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Struggle of Palestinian women over patriarchy

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One of the main determinants of the role of Palestinian women is the structure of the family which may be a nuclear unit, a transitional unit, or extended family. The significant influences to the rights of women in Palestine are the patriarchal tradition and the teachings of the Quran.

The young men can also be the victims of the patriarchy, which is designed primarily to serve the “alpha dog” male. But the primary victims are women. Palestinian women live not only under the oppression of the Israeli occupation, but also the repression of a male-dominated society which insists that an entire family’s reputation hangs on the fragile thread of their hymens and safeguarding this “honour” requires imposing draconian restrictions on women.

This higher level of desperation can make the line between the political and the personal vaguer in the case of women than men.

However, there had been a gradual change in the attitudes of parents regarding the education of their Palestinian daughters.

Leila Khaled, the first woman ever to hijack an aircraft, who has become the icon of Palestinian armed resistance, said it is equally unconvincing that, some women believe that their gender can make them more radical than men. “Women give life When they are involved, they are more faithful to the revolution because they defend the lives of their children too.”

Nadia Dabbagh, a child and adolescent psychologist who has researched the psychological effects of the conflict on youth, said. “Living under occupation has direct impacts on the ability of people to live normal lives.”

Dabbagh said “In my research, I found men could feel powerless and frustrated – unable to do what they felt they needed to do as men.”

Dabbagh’s informative and taboo-breaking study “Suicide in Palestine,” she found that some troubled women sought a more “honourable” path to taking their own lives.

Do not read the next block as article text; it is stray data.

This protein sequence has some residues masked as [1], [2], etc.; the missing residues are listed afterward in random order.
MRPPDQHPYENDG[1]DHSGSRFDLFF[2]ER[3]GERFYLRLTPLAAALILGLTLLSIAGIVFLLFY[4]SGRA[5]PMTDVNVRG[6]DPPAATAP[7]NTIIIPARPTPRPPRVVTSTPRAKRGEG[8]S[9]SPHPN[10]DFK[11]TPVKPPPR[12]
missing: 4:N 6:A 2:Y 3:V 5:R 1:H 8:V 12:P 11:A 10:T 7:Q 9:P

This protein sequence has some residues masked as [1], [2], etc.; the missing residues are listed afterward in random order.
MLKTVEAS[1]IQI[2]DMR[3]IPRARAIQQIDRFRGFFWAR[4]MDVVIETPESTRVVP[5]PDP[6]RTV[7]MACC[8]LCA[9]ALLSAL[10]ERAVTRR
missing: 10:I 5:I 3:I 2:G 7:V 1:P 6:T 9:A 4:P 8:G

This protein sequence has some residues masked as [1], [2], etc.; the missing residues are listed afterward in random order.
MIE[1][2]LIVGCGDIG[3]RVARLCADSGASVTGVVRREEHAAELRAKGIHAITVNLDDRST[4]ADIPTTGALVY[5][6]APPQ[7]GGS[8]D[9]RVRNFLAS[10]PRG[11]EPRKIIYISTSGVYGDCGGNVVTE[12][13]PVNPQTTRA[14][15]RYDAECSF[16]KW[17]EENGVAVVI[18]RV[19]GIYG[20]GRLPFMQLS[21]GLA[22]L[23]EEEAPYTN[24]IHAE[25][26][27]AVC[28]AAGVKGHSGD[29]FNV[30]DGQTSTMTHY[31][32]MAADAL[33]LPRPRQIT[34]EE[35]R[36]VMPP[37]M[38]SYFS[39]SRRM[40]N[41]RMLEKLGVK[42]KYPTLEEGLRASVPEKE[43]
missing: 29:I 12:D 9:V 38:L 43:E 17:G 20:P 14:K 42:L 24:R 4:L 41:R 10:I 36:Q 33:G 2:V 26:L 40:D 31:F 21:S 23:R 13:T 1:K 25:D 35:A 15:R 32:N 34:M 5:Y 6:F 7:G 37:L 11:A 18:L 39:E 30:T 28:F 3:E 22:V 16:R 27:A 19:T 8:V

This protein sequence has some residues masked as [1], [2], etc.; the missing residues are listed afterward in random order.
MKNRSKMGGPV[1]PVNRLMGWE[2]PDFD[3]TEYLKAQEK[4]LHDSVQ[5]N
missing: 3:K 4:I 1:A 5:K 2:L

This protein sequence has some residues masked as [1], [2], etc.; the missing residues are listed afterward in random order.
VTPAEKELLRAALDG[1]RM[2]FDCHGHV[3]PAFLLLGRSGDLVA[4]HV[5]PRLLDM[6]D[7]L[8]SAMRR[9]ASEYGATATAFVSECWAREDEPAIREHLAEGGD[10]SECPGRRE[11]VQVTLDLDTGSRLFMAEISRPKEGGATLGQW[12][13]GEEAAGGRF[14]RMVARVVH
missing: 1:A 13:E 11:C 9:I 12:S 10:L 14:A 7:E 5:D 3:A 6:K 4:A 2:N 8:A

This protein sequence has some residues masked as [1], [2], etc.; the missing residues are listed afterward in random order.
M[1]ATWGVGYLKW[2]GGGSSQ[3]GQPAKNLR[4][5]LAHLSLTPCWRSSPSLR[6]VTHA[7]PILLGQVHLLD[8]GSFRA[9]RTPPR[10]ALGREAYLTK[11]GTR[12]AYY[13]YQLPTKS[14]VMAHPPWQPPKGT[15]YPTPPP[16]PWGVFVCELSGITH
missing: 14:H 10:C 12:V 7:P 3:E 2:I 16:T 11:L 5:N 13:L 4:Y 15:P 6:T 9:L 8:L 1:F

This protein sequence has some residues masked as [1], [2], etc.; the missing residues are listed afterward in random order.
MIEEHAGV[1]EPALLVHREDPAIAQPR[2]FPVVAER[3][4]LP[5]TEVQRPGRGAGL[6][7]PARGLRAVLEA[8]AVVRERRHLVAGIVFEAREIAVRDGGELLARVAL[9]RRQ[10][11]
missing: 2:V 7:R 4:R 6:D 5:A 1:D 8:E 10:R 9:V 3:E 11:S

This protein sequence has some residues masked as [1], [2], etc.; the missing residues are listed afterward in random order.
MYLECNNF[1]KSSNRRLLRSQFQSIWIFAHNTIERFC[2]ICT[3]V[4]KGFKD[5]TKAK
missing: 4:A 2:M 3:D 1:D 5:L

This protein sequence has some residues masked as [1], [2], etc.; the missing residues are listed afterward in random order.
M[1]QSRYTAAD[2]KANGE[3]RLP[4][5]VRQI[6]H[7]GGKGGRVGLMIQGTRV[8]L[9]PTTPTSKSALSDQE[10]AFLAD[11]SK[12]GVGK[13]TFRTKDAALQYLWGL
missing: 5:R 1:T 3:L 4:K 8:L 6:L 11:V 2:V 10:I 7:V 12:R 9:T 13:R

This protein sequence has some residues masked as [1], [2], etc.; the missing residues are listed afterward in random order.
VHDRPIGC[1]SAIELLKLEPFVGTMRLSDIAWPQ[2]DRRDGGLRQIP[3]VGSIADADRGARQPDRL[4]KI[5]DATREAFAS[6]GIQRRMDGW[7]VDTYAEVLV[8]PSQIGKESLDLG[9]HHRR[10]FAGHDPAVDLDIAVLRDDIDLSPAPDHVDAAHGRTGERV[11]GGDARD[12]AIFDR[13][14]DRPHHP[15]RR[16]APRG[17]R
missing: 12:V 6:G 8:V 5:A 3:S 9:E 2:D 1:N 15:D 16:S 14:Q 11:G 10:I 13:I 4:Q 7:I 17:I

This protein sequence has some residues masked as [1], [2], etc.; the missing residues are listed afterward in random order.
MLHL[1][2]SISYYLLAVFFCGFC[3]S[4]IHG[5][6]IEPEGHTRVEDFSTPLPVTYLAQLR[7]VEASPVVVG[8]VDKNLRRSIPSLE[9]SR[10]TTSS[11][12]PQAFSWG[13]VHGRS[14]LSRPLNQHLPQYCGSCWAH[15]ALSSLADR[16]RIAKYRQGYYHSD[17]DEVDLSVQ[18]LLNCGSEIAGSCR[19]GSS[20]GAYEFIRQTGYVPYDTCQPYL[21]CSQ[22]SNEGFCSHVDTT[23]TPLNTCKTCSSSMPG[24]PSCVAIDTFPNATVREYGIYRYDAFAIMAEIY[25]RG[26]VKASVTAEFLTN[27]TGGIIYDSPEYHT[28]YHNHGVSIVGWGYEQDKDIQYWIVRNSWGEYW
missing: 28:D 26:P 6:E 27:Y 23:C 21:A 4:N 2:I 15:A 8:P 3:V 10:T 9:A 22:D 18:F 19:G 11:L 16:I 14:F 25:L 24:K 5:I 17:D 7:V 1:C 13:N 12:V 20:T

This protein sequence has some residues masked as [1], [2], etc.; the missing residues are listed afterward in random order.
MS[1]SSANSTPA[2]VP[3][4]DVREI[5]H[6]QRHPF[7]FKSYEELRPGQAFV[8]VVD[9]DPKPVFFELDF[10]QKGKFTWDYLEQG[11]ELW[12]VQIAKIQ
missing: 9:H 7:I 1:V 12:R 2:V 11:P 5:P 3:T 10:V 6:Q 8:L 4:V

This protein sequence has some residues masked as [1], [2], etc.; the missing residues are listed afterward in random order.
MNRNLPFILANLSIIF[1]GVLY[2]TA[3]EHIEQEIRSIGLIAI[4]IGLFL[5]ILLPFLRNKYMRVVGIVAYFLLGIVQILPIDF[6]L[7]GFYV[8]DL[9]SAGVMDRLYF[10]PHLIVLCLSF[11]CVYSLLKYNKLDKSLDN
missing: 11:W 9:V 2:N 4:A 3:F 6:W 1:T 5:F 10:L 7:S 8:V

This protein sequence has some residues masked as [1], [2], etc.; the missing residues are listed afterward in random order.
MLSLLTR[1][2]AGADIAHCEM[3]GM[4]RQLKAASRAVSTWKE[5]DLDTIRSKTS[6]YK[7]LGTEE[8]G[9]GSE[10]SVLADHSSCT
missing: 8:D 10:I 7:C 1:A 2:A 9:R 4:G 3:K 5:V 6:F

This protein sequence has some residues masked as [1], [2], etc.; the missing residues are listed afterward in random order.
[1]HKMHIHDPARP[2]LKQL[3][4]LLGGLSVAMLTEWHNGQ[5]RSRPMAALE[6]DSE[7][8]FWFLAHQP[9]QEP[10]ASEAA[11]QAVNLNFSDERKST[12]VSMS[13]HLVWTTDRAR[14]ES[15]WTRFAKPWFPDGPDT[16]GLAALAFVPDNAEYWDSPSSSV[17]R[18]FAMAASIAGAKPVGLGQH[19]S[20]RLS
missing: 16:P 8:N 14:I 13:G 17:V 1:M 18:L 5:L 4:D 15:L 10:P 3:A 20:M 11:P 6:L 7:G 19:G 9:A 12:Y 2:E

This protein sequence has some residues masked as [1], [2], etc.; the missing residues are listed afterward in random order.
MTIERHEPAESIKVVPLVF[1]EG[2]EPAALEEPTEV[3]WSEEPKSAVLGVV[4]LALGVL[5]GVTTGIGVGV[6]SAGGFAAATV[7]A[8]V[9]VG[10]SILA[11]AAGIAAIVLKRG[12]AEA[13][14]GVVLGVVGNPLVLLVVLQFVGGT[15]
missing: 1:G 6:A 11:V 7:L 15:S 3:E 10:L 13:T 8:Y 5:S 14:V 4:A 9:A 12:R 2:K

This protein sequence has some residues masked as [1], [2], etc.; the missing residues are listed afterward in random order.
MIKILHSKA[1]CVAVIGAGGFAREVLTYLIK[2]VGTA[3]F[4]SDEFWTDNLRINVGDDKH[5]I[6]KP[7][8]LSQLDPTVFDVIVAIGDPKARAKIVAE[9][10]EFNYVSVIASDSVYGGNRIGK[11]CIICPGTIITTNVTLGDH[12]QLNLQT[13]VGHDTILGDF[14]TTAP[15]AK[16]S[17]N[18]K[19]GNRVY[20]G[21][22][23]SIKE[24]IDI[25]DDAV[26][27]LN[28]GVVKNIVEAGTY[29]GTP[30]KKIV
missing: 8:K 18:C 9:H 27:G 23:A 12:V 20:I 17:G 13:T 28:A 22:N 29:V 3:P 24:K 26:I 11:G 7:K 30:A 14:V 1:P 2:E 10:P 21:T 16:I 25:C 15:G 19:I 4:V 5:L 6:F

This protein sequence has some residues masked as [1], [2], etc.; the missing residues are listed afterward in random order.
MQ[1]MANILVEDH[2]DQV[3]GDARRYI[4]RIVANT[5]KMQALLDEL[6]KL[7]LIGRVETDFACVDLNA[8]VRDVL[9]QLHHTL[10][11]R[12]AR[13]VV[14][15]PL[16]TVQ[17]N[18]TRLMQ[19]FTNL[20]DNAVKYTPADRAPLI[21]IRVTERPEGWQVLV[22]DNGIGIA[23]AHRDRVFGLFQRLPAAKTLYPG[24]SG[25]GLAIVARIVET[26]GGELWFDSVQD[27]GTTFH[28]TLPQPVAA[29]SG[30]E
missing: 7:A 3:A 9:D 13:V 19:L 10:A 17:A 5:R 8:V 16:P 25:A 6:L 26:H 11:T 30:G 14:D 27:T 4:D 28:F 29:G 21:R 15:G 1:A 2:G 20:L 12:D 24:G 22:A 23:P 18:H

“Rather than bring shame or dishonour to their entire family and even their community by running away or committing suicide, these women sought escape through an act that would by and large be viewed as patriotic,” she wrote.

And one aspect that has triggered a great deal of confusion and shock to both among Palestinians and abroad is that a high number of attacks were carried out by young women. A fifth of attackers or alleged attackers were women. These attacks have evoked is due to the intersection between sexism and orientalism.

When Dabbagh interviewed a young women named Aisha, who had been abused by her siblings and during her two marriages. During the second Intifada, Aisha tried to attack a female soldier armed with nothing but a blunt razor blade, landing her in an Israeli prison, where she unexpectedly found escape and comfort.

“At the beginning it was difficult, but I could rest. It was better than outside. I would prefer to go back,” admitted Aisha.

Amal Abusif, a women’s rights activist and academic whose ongoing PhD research explores these issues, she said. “The issues can be political but the motives driving women are often personal.” She wrote that the recent wave of female stabbings is partly and indirect revolt against the patriarchy. “It’s a rebellion against society also. They’re fighting for gender equality.”

Even though the involvement of Palestinian women has largely been in the peaceful aspects of the struggle, their participation in armed resistance and other forms of political violence including terrorism goes back decades, from the hijackings of the 1960s and 1970s to the suicide bombers of the second Intifada.

Palestinian women have been involved in their national struggle. They have played a central role in the ‘Jerusalem Intifada’ and they ignited its first spark, via the Murabitat at al- Aqsa. But they were marginalised and sidelined during the second.